While visiting my friend Mike in Louisville he took me over to a site that has an exposure of the Jeffersonville limestone. The exposure is right about at the Coral Bed level so you can find a large variety of coral species preserved with "Beekite" quartz.
One of the specimens I found was this Favosites turbinatus that was hidden in amongst some old brush and weeds. The classic shape of a rounded base that curved off to one side and the mounded top gave it away. These first four views are of the specimen from all sides.
This is a view of the bottom.
The small hole gives a window into the interior structure which shows the hexagonal shapes of the individual corallites and shows them radiating out along with the rest of the structure. Note the round "Beekite" that covers the exterior of the base.
This is a view of the very top of the specimen where the mound would have been exposed to the open water. You can again see the radial nature of the growth.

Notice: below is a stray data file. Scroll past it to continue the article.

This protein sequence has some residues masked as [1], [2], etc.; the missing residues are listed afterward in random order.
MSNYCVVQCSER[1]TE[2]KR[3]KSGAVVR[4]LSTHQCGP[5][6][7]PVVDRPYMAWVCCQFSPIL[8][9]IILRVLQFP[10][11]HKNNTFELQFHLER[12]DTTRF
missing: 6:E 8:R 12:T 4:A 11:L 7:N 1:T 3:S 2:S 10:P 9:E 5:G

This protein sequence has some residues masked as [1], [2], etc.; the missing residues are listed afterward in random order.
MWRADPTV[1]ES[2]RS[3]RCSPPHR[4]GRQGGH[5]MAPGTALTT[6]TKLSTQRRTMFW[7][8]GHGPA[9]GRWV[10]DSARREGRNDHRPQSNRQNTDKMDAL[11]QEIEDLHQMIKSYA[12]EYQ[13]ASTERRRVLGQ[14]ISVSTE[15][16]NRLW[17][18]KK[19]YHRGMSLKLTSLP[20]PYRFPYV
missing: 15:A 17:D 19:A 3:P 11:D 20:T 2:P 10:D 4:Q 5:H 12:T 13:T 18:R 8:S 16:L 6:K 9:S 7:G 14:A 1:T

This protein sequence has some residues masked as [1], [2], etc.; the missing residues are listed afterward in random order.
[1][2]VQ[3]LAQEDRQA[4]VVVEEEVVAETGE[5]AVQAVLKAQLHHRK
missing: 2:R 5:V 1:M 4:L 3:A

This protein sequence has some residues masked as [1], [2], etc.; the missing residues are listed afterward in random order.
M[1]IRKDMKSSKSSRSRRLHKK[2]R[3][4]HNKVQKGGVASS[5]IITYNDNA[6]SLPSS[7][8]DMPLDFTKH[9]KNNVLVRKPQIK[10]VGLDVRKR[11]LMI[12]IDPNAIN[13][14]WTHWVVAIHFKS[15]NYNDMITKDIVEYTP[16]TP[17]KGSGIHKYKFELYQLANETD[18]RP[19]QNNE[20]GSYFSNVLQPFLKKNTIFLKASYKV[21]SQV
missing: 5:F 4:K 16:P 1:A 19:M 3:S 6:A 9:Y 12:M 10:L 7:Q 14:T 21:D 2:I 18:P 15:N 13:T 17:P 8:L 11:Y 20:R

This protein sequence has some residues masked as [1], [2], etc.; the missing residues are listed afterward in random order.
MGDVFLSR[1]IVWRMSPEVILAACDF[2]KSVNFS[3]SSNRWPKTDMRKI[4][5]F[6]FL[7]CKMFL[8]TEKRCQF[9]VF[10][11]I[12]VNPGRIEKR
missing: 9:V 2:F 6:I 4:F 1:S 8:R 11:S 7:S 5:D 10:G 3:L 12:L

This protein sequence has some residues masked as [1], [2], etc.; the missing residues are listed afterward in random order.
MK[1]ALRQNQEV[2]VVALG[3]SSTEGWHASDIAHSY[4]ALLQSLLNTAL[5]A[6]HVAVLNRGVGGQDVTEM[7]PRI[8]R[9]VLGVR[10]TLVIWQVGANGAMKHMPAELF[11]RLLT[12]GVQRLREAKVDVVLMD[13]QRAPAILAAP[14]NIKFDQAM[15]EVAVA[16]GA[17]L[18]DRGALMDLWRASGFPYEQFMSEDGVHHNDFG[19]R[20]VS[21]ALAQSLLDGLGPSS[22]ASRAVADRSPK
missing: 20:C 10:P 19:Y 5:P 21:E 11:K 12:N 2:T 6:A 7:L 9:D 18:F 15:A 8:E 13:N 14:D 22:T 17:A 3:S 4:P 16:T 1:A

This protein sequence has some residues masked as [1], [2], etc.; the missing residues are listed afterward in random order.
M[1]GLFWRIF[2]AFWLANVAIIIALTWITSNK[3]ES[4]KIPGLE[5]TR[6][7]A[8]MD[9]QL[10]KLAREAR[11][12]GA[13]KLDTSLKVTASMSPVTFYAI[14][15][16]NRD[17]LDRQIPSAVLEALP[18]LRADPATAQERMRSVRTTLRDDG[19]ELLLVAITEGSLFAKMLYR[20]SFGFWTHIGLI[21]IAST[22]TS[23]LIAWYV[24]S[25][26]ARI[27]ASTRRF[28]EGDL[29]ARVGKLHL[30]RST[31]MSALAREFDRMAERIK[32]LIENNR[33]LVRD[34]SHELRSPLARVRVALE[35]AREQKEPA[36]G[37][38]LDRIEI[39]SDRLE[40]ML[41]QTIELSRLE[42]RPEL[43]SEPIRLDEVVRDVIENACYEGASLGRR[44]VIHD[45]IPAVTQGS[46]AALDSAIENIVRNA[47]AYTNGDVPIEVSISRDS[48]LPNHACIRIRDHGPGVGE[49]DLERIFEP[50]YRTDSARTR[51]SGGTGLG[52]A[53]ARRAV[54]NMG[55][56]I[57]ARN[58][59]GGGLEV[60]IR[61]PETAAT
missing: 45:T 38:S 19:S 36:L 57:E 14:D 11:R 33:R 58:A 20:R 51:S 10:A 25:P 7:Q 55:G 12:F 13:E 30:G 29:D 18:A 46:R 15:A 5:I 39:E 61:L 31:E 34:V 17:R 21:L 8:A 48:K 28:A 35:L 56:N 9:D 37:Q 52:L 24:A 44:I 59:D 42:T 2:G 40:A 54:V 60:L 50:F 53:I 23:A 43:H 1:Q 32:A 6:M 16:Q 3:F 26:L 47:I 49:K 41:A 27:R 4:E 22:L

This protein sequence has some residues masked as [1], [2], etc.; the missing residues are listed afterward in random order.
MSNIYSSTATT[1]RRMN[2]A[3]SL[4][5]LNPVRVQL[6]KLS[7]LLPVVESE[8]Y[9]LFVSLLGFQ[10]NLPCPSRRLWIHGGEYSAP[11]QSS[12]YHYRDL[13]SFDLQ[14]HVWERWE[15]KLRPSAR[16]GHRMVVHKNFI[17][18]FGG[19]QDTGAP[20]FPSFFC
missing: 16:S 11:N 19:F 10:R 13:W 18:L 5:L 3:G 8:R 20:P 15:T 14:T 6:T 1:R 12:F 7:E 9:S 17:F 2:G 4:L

This is a side view of the upper portion of the specimen that shows off the honeycomb like structure that is so typical of Favosites species.
A final look at the "Beekite" replaced base where it meets the honeycomb like corallites.
Here is another specimen that is a little smaller than the previous one. It's not as completely preserved but the overall structure and shape is well represented.
The sides of the base are preserved very well on this specimen and you can see how the individual corallites lined up along side each other pointing inwards and upwards.
I've also blogged about these same corals (and formation) in this post and again about a specimen I found in Arkona in this post.